Whisky Magazine Issue 78
This article is 6 years old and some information provided may be time sensitive. Please check all details of events, tours, opening times and other information before travelling or making arrangements.
Copyright Whisky Magazine © 1999-2015. All rights reserved. To use or reproduce part or all of this article please contact us for details of how you can do so legally.
Glenfiddich,The Glenlivet and Glenmorangie are three of the biggest selling malts in the world but does familiarity breed contempt? Dominic Roskrow suggests they're worth revisiting.
When's the last time you sat down and had a glass of Glenmorangie Traditional or a 12 Years Old Glenlivet or Glenfiddich? And not just drank one, but savoured it and thought about it?
Chances are you're like thousands of malt lovers who started their journey into the world of whisky by enjoying one of the three great Glens. For some that association fired a lifelong love affair with one or more of them.
For many, though, they were little more than the gateway to a journey of discovery, and they have not only been left a long way behind, but have been discarded and dismissed along the road in search of the perfect malt. They're often considered by the connoisseur as little more than ‘apprentice malts', a stepping stone to something more substantial and serious.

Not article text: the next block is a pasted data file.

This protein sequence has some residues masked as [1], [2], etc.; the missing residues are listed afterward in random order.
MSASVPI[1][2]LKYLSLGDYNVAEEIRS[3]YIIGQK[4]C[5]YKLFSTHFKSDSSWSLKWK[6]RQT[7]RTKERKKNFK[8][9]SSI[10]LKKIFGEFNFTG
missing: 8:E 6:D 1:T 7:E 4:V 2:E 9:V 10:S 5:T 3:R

But is this really fair? All three of them are successful for a reason, and if it's been some years since you've tasted them, should they really be dismissed as lightweights and not worthy of consideration by the connoisseur?
A few months back my daughter went through a phase when she wouldn't go to sleep unless someone sat on her bed. So night after night I'd take a whisky (yes I know, any excuse), and sit in the dark for 20 minutes sipping and thinking. It just happened that the drink I chose was the new Glenmorangie, and in the darkness and with nothing to distract from the taste, I grew to love it. So much so that the evening sleep sessions became a daily treat.
But it got me to thinking. So I tried it with G...